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Jo, from LittleFfarm Dairy, wrote this comment after reading the various posts about the injured deer. I thought it  a wonderful tale, poignant and thought provoking. I asked if she would mind if I posted it on my front page as I felt it was somewhat hidden as a comment and deserved to be read. She happily agreed. Thanks Jo!

I visited a Theravada (Forest Tradition) Buddhist Monastery near Bodh Gaya in India (where the Buddha was said to have attained enlightenment) a few years ago.   Whilst there a deer suddenly burst out from a thicket of trees at the edge of the forest, hotly pursued by an excited dog.  The monks watched impassively as we stared in horror at the inevitability that the dog would surely bring down the young deer….

…..and then, extraordinarily, just as it seemed the dog would make his move, the deer pirouetted abruptly and started chasing the dog!  The pair ran into the central compound of the Monastery around which a modest cluster of Kutis (living quarters) and a Meditation Hall were grouped, the only other sound the regular swish-swish-swish of a broom as a young novice deftly flicked dust from the warm courtyard floor, not even raising his eyes as the clatter of cloven hooves and the patter of paws puffed up fresh clouds of dust, deep in the meditation of his task.  The dog flopped to the floor, tongue lolling, and rolled onto his back.  The deer danced up for a second, pawed tentatively at the dog, and then flopped down companionably, beside his unlikely friend.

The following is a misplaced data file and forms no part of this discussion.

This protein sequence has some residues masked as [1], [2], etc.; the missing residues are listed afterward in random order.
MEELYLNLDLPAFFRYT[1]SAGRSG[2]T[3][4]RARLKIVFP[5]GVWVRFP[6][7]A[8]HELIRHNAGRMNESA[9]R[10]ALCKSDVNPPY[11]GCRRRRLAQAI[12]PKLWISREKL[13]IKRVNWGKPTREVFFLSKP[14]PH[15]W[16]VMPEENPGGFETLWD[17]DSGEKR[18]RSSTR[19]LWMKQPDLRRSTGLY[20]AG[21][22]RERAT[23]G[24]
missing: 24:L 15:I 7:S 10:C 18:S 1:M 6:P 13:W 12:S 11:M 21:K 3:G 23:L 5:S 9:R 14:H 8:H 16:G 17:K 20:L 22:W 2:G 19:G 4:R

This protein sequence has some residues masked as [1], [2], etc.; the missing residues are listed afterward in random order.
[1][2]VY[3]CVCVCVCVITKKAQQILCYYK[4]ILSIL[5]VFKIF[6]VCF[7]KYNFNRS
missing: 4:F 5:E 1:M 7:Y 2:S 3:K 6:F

We were dumbfounded; the monks, mildly amused.  The monks radiated serenity, especially the Abbot who as we soon learned, was accompanied everywhere by the dog and the deer; themselves inseparable companions.  The Abbot explained this was a place where no living being need fear another; all was harmony.  Even the mosquitoes seemed subdued!  It certainly was an incredible, unforgettable place: an oasis of calm and compassion, deep in the quiet forest.

I often think of that beautiful young deer and his canine companion, seeing them as a beacon of hope, that nothing is impossible; and that true peace can exist.

When all around me seems turbulent and chaotic, I close my eyes and take myself back to that aura of peace; and all is well.’

jo sent me this photo of the Abbot with the deer...Jo say's the dog is in the background, but not, unfortunately in the photo. 'I just think' says Jo 'that this photo radiates such harmony, calmness and tranquility...'

Jo sent me this photo of the Abbot with the deer...Jo said the dog was in the background but not, unfortunately, in the photo. 'I just think' says Jo 'that this photo radiates such harmony, calmness and tranquility...'

Jo and her husband Tony left high profile careers in the RAF to pursue a dream. After many ups and downs they now successfully run a herd of dairy British Toggenburg goats and make wonderful ice cream. They have just been awarded a Great Taste Gold Award for their Lovespoon Honeycomb Gelato –  as Jo says ‘Not bad for their first year in business!’ To find out more about their struggles and successes follow LittleFfarm Dairy.